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Publication numberUS5933502 A
Publication typeGrant
Application numberUS 08/770,668
Publication date3 Aug 1999
Filing date20 Dec 1996
Priority date20 Dec 1996
Fee statusPaid
Also published asDE69723474D1, EP0966722A1, EP0966722A4, EP0966722B1, WO1998028707A1
Publication number08770668, 770668, US 5933502 A, US 5933502A, US-A-5933502, US5933502 A, US5933502A
InventorsDavid Wayne Aucsmith, Raymond J. Werner
Original AssigneeIntel Corporation
Export CitationBiBTeX, EndNote, RefMan
External Links: USPTO, USPTO Assignment, Espacenet
Method and apparatus for enhancing the integrity of visual authentication
US 5933502 A
Abstract
A method and apparatus in accordance with the present invention, in response to a request for access to a secure resource, modulates an illumination light source, such as a computer display, in a pseudo-random sequence to produce time-varying light emissions that reflect off of the object being imaged by an image recognition system. The authentication system controls both the generation of the modulated light emissions and the detection of their reflection from the object, in real time. This prevents an adversary from spoofing a visual authentication system by replaying recorded images. In further aspects of the present invention, combinations of visible and infrared illuminations may be used.
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Claims(28)
What is claimed is:
1. A method of visual authentication, the method comprising:
a) generating at least one pseudo-randomly modulated light output;
b) imaging an object during at least a portion of the pseudo-randomly modulated light output to create a video stream; and
c) determining whether the video stream is affected by the light output.
2. The method of claim 1, further comprising the steps of:
prior to step (a),
receiving a request for access to a secure resource;
subsequent to step (c),
if the determination is that the video stream has been affected, then granting access to the requested secure resource; and
if the determination is that the video stream has not been affected then denying access to the requested secure resource.
3. The method of claim 2, further comprising the step of generating a first light output.
4. The method of claim 3, further comprising the step of:
subsequent to the step of generating the first light output, determining the latency between generating the first light output and receiving in the video stream at least one artifact of the first light output.
5. The method of claim 1, wherein generating a pseudo-randomly modulated light output comprises generating a series of light pulses, the light pulses being separated by pseudo-random amounts of time.
6. The method of claim 1, wherein generating a pseudo-randomly modulated light output comprises generating a series of light pulses, the light pulses having pseudo-random amplitude.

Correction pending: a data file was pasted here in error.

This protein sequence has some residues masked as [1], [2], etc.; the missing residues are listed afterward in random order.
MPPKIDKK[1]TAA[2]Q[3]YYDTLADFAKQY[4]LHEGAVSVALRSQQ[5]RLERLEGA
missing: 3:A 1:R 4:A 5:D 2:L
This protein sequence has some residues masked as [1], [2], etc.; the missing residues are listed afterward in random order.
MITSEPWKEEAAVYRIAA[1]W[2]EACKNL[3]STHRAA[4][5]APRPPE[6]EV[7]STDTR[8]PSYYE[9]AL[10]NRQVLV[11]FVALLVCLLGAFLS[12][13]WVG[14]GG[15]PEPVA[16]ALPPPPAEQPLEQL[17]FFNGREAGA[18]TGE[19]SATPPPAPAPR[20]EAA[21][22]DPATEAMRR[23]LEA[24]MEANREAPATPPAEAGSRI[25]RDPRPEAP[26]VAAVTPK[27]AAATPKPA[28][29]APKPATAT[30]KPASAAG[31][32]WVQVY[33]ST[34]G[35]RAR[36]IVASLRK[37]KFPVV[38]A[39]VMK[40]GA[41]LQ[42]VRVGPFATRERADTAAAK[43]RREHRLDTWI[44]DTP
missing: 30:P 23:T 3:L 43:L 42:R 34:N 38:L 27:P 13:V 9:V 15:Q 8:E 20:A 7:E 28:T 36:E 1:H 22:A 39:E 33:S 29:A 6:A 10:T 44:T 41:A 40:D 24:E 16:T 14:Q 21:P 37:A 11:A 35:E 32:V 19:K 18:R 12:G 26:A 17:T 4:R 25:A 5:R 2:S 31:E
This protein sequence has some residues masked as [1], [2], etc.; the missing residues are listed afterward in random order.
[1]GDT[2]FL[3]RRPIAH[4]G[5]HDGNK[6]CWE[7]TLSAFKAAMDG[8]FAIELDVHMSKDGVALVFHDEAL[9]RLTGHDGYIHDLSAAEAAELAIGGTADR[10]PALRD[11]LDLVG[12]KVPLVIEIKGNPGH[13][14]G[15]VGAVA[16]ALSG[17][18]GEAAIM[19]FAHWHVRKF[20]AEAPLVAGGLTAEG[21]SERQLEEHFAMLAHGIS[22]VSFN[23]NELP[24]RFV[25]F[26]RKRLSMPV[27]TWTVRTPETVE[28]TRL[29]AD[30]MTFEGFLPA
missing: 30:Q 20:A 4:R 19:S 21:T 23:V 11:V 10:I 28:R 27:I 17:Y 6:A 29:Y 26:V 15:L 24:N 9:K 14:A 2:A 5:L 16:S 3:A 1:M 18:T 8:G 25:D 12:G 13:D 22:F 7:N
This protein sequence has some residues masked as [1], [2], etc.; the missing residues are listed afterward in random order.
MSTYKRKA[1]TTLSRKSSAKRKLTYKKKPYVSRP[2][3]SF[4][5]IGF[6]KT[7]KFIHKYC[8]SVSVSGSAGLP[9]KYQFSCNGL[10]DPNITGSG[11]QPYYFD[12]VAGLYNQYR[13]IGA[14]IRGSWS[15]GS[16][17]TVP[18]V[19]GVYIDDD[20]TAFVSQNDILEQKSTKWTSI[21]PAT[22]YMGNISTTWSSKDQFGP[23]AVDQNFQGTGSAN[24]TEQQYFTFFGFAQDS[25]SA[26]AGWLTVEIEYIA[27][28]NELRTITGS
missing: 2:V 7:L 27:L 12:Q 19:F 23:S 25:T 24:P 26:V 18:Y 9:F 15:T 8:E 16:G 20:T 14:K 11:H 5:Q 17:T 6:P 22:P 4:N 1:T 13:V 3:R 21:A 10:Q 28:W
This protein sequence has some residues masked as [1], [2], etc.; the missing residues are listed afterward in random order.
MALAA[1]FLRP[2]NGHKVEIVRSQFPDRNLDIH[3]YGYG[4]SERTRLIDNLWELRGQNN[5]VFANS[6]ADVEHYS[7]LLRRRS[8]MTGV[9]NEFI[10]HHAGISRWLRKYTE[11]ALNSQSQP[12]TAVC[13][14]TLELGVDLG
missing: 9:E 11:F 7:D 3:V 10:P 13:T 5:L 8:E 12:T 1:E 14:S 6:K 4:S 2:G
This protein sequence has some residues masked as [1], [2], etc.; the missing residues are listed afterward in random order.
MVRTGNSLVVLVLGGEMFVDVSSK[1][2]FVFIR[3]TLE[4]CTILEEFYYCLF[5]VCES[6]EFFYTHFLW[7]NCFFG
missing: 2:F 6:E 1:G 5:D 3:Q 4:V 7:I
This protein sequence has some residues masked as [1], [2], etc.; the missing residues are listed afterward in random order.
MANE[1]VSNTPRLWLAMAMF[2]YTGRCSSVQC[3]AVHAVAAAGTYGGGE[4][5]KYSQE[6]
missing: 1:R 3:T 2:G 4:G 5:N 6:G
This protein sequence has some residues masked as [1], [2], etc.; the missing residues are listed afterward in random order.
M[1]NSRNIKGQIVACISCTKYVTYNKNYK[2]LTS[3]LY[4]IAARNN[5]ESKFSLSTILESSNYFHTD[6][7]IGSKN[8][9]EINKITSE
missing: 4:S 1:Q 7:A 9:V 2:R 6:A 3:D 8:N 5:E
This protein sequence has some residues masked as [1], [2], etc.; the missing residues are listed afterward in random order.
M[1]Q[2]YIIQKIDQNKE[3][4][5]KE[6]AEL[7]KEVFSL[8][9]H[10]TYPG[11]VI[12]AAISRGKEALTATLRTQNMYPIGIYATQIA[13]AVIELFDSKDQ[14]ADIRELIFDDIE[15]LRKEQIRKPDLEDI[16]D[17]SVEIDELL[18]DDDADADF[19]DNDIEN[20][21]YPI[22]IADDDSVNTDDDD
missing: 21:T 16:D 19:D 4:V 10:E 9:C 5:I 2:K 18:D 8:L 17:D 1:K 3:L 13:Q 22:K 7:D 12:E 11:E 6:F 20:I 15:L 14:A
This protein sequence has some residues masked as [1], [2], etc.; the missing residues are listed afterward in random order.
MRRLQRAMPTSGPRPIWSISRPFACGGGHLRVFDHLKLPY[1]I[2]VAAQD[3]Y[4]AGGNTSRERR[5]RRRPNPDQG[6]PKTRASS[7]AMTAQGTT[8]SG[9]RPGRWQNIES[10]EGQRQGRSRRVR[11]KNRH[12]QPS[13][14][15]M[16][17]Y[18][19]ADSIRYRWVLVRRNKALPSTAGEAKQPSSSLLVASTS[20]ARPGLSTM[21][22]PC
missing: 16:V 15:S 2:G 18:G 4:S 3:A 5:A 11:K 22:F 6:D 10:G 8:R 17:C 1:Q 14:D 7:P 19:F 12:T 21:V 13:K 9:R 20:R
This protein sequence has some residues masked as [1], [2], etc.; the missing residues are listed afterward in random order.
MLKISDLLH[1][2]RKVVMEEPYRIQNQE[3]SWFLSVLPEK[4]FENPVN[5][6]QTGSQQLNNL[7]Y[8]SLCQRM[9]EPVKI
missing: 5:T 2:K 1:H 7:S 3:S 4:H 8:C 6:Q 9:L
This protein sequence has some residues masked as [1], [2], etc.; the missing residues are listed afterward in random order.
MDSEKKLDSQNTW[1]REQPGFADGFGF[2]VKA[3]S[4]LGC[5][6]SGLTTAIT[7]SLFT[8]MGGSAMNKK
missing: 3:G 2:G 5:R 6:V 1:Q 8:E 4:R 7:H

7. A method of visual authentication, the method comprising the steps of:
a) pseudo-randomly changing a light output of a display device;
b) imaging an object during at least a portion of the pseudo-randomly changing light output to create a video stream; and
c) determining whether the video stream is affected by the light output.
8. The method of claim 7, wherein pseudo-randomly changing the light output comprises:
generating one or more pseudo-random time points at which to change the light output; and
maintaining that changed light output for a predetermined amount of time.
9. The method of claim 7, wherein pseudo-randomly changing the light output comprises:
generating one or more pseudo-random points in time at which to change the light output; and
maintaining that changed light output for a pseudo-random amount of time.
10. The method of claim 7, further comprising the steps of:
receiving a request for access to a secure resource;
if the determination is that the video stream has been affected, then granting access to the requested secure resource; and
if the determination is that the video stream has not been affected then denying access to the requested secure resource.
11. The method of claim 7, wherein the object is an object to be authenticated.
12. The method of claim 7, wherein the object is a requester of a secure resource.
13. The method of claim 7, wherein the object is a pupil of a requestor of a secure resource.
14. A method of visual authentication, the method comprising:
a) applying, for a time period, a pseudo-random time-varying light output modulation signal to a light producing device;
b) imaging an object during at least a portion of the time period; and
c) determining whether a video stream representative of the object imaged in (b) is affected by the modulated light output.
15. The method of claim 14, wherein the object is a computer user who has requested access to a computer resource.
16. The method of claim 14, wherein the light producing device is a computer display device.
17. The method of claim 14, wherein the time period is predetermined.